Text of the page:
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Last Updated on May 6, 2015, by eNotes Editorial. Word Count: 974

Mark Robarts was the vicar of Framley, an appointment secured through Lady Lufton of Framley, who was very fond of him. He was ambitious, however, and he went to a house party at Chaldicotes, the estate of Mr. Sowerby, of whom Lady Lufton disapproved. Sowerby was notorious for living on other people’s money, for he had long since run through his own fortune. While Mark was visiting him, Sowerby played on the vicar’s sympathy to such an extent that Mark signed his name to a note for four hundred pounds. From Chaldicotes, Mark went to another house party at Gatherum Castle, home of the Duke of Omnium. The Duke of Omnium was also an enemy of Lady Lufton. Mark felt the contacts he would make at these parties would help him in climbing higher in his career.

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When Mark returned home, he told Lord Lufton that he had signed a note for Sowerby. Young Lufton could hardly believe a man of Mark’s position would do such a thing, for Mark could not afford to pay the note and certainly he would never recover the money from Sowerby. Before Mark told his wife, Fanny, about the debt he had incurred, his father died and his sister Lucy came to live at Framley parsonage. During the next three months, Lucy and Lord Lufton became very friendly. Lucy was a small girl without striking beauty; although inclined to be quiet, she found herself able to talk with great ease to Lord Lufton.

When Sowerby’s note came due, he asked Mark to sign another note for five hundred pounds, a sum that would cover the first note and allow an additional hundred pounds for extras. Mark saw the treachery of Sowerby’s scheme, but, unable to pay the note due, he was forced to sign.

Lady Lufton hinted to Fanny that she hoped to find a better match than Lucy for her son, but by this time, the two young people had fallen in love with each other. Also disturbed by Mark’s attentions to the Chaldicotes set, Lady Lufton sent Mr. Crawley, a straitlaced clergyman from the nearby austere parish of Hogglestock, to remonstrate with Mark. After his visit, Mark resolved to act more in accordance with Lady Lufton’s wishes.

One day, Lord Lufton declared his love for Lucy and asked her to marry him. Lucy, mindful of Lady Lufton’s feelings, said she could not love him. Lufton was full of disappointment and grief.

Sowerby informed Mark that the new prime minister had it in his power to appoint the new precentor at Barchester Cathedral. Through Sowerby’s influence, Mark received the appointment. He bought a racehorse from Sowerby to show his gratitude.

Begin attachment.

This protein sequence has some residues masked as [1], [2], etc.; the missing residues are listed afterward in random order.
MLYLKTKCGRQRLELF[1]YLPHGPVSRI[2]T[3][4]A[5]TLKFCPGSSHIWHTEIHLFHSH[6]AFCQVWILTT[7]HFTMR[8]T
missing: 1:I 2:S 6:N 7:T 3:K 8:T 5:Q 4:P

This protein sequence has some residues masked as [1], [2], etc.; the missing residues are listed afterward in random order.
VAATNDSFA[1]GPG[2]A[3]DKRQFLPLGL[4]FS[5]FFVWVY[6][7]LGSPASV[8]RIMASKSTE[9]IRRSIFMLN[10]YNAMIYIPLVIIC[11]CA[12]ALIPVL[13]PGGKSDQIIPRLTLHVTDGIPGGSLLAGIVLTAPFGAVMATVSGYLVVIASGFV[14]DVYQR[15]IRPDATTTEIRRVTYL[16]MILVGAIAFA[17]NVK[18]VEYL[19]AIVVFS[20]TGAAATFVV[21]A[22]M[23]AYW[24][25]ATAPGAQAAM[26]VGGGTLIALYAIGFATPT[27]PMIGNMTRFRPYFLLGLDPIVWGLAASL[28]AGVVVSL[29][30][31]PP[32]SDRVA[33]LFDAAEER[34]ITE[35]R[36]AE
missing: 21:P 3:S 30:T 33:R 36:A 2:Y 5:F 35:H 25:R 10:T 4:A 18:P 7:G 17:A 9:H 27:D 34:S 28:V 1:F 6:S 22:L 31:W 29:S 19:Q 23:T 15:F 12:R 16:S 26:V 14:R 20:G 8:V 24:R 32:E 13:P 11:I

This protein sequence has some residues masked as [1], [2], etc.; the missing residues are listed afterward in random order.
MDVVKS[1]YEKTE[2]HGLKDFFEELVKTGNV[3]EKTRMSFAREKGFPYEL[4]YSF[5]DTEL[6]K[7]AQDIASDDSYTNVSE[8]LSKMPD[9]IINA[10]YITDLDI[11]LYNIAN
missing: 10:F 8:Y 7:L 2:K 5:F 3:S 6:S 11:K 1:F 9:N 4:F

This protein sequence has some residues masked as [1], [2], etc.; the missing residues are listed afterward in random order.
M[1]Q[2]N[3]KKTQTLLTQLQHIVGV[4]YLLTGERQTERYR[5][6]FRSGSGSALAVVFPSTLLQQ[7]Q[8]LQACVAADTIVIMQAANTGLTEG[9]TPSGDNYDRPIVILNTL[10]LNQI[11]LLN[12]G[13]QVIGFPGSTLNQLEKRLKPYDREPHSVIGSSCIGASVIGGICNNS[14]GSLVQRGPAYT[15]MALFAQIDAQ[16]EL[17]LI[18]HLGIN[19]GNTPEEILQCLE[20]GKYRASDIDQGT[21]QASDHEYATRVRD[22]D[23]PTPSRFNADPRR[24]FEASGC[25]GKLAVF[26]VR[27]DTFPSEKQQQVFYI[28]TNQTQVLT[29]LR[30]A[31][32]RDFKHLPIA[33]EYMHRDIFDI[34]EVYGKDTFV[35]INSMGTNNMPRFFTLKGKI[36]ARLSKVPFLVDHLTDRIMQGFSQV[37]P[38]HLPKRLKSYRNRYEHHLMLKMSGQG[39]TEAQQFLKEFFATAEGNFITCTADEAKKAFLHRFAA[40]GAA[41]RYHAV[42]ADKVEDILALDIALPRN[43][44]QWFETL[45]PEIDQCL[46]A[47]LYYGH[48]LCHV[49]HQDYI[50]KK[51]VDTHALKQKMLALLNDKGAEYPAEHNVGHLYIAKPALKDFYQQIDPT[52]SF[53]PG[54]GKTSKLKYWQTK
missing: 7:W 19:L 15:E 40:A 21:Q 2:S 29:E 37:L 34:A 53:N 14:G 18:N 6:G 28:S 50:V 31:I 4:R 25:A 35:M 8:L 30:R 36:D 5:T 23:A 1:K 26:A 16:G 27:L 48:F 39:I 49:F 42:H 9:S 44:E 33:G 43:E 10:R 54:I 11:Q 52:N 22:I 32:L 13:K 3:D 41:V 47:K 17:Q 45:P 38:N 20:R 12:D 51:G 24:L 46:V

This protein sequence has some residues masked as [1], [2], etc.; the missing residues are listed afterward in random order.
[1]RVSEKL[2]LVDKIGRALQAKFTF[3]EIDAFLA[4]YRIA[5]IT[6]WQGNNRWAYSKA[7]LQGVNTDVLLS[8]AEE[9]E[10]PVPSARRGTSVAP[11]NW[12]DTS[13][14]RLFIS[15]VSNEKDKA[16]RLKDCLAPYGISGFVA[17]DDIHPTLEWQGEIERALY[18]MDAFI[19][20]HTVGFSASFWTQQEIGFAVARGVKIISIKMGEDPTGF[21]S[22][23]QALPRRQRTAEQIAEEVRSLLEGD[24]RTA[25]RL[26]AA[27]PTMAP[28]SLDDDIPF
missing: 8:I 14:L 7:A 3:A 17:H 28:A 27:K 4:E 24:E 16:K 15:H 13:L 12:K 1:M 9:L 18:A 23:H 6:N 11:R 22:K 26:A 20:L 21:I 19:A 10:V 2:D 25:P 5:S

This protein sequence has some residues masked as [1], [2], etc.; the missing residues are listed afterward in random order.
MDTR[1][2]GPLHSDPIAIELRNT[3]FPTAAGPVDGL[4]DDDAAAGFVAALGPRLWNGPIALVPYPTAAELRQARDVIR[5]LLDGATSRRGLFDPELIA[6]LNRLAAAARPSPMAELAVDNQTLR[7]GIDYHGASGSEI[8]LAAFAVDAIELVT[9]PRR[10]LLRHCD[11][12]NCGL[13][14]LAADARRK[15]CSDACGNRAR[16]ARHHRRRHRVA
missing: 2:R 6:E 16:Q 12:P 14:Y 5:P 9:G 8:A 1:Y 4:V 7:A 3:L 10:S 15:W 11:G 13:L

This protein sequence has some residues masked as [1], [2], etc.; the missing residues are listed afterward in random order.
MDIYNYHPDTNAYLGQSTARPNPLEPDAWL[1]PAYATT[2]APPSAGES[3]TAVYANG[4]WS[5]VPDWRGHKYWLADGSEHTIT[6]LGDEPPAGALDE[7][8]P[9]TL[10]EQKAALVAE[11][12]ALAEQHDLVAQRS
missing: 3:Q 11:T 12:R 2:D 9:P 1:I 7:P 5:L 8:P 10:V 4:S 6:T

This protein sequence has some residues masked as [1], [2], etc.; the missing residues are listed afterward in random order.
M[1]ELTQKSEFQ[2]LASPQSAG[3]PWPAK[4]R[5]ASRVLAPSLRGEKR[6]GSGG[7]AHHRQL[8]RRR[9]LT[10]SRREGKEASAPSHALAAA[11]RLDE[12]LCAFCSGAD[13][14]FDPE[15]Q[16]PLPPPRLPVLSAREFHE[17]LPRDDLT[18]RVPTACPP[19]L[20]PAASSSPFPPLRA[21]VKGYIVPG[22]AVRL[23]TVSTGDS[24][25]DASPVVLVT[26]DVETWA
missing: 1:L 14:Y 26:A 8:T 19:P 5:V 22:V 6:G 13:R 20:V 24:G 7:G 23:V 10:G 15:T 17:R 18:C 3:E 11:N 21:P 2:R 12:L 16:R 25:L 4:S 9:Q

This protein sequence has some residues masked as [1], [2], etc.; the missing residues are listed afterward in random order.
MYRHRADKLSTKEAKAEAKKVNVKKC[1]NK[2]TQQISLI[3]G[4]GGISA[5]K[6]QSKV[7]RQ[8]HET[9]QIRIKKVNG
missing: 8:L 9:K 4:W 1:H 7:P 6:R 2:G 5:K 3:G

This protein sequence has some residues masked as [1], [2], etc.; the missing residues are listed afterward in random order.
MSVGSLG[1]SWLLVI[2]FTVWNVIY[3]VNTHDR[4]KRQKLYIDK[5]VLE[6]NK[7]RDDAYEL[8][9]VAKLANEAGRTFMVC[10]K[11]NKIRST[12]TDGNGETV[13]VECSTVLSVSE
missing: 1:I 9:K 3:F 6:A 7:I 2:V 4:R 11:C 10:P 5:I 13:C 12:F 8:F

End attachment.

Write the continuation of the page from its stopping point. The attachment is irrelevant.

Sowerby, greatly in debt to the Duke of Omnium, was about to lose his estate. Sowerby’s sister, Mrs. Harold Smith, was a close friend of Miss Dunstable, a middle-aged spinster whose father had left her a fortune made in patent medicine. Mrs. Smith suggested that Sowerby ask Miss Dunstable to marry him and to say frankly that he wanted her chiefly for her money, since Miss Dunstable herself was a forthright, outspoken woman. Sowerby sent his sister to propose for him. Although Miss Dunstable refused his proposal, she agreed to buy Chaldicotes and let Sowerby live in the house for the remainder of his life. She said she would marry only a man who was not interested in her money.

That man, she thought, was Dr. Thorne, a bachelor physician from Barsetshire. She had informed Dr. Thorne’s niece of her admiration for him, and the niece had tried to show her uncle how wonderful life would be with Miss Dunstable. He was shocked at the idea of proposing. Although Miss Dunstable talked to him alone at a party she gave in London, Dr. Thorne said nothing at all about marriage. Back home, he decided that Miss Dunstable would, after all, make an admirable wife. He wrote her a letter of proposal and was accepted.

Lord Lufton went to Norway on a fishing trip. While he was away, Mrs. Crawley became ill of typhoid fever at Hogglestock, and Lucy went to nurse her through her sickness. The Crawley children were taken to Framley parsonage against Crawley’s will, for he felt they might become accustomed to comforts he could not afford.

Sowerby’s second note was coming due. Mark could consider no plan to get him out of his difficulty. If he had to go to jail, he would go. If he had to forfeit the furniture in his house, he would forfeit it; but under no circumstances would he ever put his name to another note.

Lord Lufton returned from Norway and learned from his mother that she thought Lucy insignificant. When he heard Lucy was at Hogglestock, he went there and again asked her to marry him. She replied that she did indeed love him, but she would not marry him unless his mother approved. At first, Lady Lufton refused to consider the match, but when she saw how determined her son was to have Lucy, she gave in and actually asked Lucy to become her daughter-in-law.

Meanwhile, the bailiffs had come to Framley parsonage to take inventory of the furniture, which was to be sold to pay Mark’s obligations. When Lord Lufton discovered what was happening, he dismissed the bailiffs and persuaded Mark to accept a loan for payment of the note.

Sowerby lived at Chaldicotes for only a short time before he disappeared, and Mark was relieved of worry over his foolish debt. Miss Dunstable married Dr. Thorne and moved into the house at Chaldicotes after the departure of Sowerby. Lucy married Lord Lufton and became mistress, at least nominally, of Framley Court. Fate seemed to have for each some fair reward.

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